New Delhi: Former Union minister Jaswant Singh, one of the founding members of the BJP and a close associate of ex-prime minister Atal Bihari Vajpayee, died here on Sunday following a long spell of illness. He was 82.
President Ram Nath Kovind, Prime Minister Narendra Modi, Union ministers and top leaders from across the political spectrum paid rich tributes to Singh, recalling his contribution in handling crucial portfolios of finance, defence and external affairs.
Singh, a former Army officer, had a fall at his home in August 2014 and was admitted to the Army Research and Referral Hospital. He was in a coma for a long time and had been in and out of the hospital since then. He was admitted again in June this year.
“It is with profound grief that we inform about the sad demise of Hon’ble Major Jaswant Singh (Retd), former Cabinet Minister at 0655 hours on 27 September 2020,” the hospital said in a statement. Despite the best efforts of specialists to resuscitate him, he could not be revived and passed away, it added.
Singh was cremated at his farmhouse in Rajasthan’s Jodhpur on Sunday evening. His son Manvendra Singh lit the funeral pyre amid chanting of Vedic mantras.
The President said the demise of the “veteran soldier, outstanding parliamentarian, exceptional leader and intellectual” was distressing. “He combined many difficult roles with ease and equanimity. My heartfelt condolences to his family and friends,” he said.
Modi said that Singh served India diligently and will be remembered for his unique perspective on matters of politics and society. The Prime Minister later spoke to Singh’s son Manvendra to convey his condolences. True to his nature, Jaswant Singh fought his illness with immense courage for the last six years, Modi said.
In his eclectic career, Singh donned many hats – army officer, author, Union minister – but his handling of the Kandahar hijack crisis as the then external affairs minister in 1999 was one that looms large.
Singh, considered close to Vajpayee and veteran leader L K Advani, was one of India’s rare politicians to have held the portfolios of defence, external affairs, finance and the post of the deputy chairman of the Planning Commission, in BJP governments under Vajpayee.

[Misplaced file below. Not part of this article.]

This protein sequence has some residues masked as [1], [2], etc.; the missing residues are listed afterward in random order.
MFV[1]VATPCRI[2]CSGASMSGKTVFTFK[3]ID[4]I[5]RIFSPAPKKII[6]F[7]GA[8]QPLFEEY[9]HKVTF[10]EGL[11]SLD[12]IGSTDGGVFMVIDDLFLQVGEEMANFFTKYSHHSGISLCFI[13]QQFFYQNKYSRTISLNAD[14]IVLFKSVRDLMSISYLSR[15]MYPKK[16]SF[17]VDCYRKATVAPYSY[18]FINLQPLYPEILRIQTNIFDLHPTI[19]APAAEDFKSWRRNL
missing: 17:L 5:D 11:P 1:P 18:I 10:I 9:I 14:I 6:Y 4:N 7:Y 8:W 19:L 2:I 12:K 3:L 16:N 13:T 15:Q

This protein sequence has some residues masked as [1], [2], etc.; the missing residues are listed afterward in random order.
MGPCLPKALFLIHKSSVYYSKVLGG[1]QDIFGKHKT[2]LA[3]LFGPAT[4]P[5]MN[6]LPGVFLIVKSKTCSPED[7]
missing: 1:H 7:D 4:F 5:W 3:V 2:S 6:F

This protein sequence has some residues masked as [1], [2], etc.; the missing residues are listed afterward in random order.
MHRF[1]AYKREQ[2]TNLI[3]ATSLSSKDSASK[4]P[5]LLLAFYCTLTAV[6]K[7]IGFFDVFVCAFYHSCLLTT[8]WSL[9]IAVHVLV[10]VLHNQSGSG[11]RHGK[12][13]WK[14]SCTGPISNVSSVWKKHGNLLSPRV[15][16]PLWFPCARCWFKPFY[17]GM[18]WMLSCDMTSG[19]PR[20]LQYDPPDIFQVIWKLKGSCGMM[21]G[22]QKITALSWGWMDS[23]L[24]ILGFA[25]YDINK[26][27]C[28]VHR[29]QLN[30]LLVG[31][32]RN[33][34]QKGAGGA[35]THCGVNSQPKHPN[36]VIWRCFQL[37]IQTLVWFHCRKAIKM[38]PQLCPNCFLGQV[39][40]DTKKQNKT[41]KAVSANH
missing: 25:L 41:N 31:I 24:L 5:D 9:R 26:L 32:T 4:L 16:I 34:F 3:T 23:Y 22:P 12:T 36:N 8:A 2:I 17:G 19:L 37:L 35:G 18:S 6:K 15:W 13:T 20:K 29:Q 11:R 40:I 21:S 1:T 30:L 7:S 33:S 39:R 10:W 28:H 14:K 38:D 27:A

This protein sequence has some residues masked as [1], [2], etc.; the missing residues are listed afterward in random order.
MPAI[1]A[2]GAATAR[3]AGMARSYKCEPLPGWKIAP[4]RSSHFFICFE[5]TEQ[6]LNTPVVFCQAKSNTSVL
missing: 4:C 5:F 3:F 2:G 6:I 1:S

In a statement, Advani described Singh as one of his closest colleagues and a dear friend. He said Singh was an “outstanding parliamentarian, astute diplomat, great administrator, and above all, a patriot.”
Advani noted that a “very special bond was formed between Atal ji, Jaswant ji and myself” while handling tenacious issues during those six years (1998-2004) in power. “As a person, Jaswant ji was a true gentleman and will be remembered as a soft-spoken, erudite and warm-hearted person. He was known for his sharp, analytical mind and was respected by people across the political spectrum,” Advani said.
Born on January 3, 1938 in village Jasol in Barmer district, Singh served the Indian Army in the 1950s and 60s. He resigned his commission to pursue a political career and had a distinguished tenure in Parliament being a member of Lok Sabha and Rajya Sabha multiple times.
Singh, who commanded attention with his measured words spoken in a rich baritone, had been associated with the BJP since its foundation in 1980. He was twice expelled from the party, the first time in 2009 after his book ‘Jinnah – India, Partition, Independence’ was published. He came back into the party fold in 2010 but faced a second expulsion in 2014 when he defied party orders and contested from Barmer as an Independent after being denied a ticket.
Though there were several highs and lows in his political career, his role and decision-making in the Kandahar hijacking has been the subject of much debate and dissection. In a book, Singh, while talking about the IC 814 flight that was hijacked from Kathmandu to Kandahar in Afghanistan on Christmas eve in 1999 with over 150 passengers and crew on board, said it was “most demanding and emotionally a most draining period” of his life. Singh had accompanied the three released terrorists, including Jaish-e-Mohammed head Masood Azhar, on a flight to Kandahar for a hostage swap deal with the hijackers.
Singh had recounted in his book how the hijacking had taken place about an hour after he had become a proud grandfather to a baby girl, and that it was not an easy decision to agree to swap the terrorists. He said he was opposed to any compromise to start with but slowly began to change as time passed.